• $\begingroup$ I did both, one after the other. For the 61.75 my class rating was valid, for the stand-alone the time was credited, but based on my logged time overall, not based on 61.75. $\endgroup$
    – TobiBS
    Commented Jan 20, 2022 at 17:21
  • $\begingroup$ Interesting. I have a German PPL-A (originally French) with an expired SEP-Land rating with some experience as a pilot (not student), and I was told I would have to redo the entire training as if I had never flown if I want to obtain an FAA license. They won't transfer (61.75) the expired license, which I understand. $\endgroup$ Commented Jan 20, 2022 at 17:36
  • $\begingroup$ Well I should have written, that I still had a valid class rating when doing the stand-alone and the DPE wanted to see a current validation of my German license, but what I meant is the requirements of the FAA had to be fulfilled by showing I actually did a cross country, had the Solo time, etc. and not just by looking at the German license or the 61.75. $\endgroup$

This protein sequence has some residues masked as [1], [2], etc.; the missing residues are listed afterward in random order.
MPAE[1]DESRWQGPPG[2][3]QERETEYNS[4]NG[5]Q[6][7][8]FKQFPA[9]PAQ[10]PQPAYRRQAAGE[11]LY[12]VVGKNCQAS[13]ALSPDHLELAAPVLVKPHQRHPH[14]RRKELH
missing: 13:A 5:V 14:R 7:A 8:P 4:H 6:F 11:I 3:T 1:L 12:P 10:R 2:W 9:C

– TobiBS
    Commented Jan 20, 2022 at 19:41

2 Answers 2


I've been in exactly the same position as you: I had an FAA foreign-based (61.75) private certificate based on a South African PPL and then got a regular, standalone FAA private certificate. As you described, SA instructors don't have to endorse each lesson, they only endorse specific permissions like "authorized for solo flight in the circuit".

To answer your main question, no one cared much about the contents of my logbook. The FBO I (re-)trained at didn't look at it and the DPE didn't either apart from glancing over a few entries and saying "huh, that's different". However, he did check the US pre-checkride endorsements from my CFI in detail (more on that below). So I feel very confident saying that foreign endorsements for individual lessons are simply not required.

If you want an official source, see 14 CFR 61.41:

§61.41 Flight training received from flight instructors not certificated by the FAA.

(a) A person may credit flight training toward the requirements of a pilot certificate or rating issued under this part, if that person received the training from: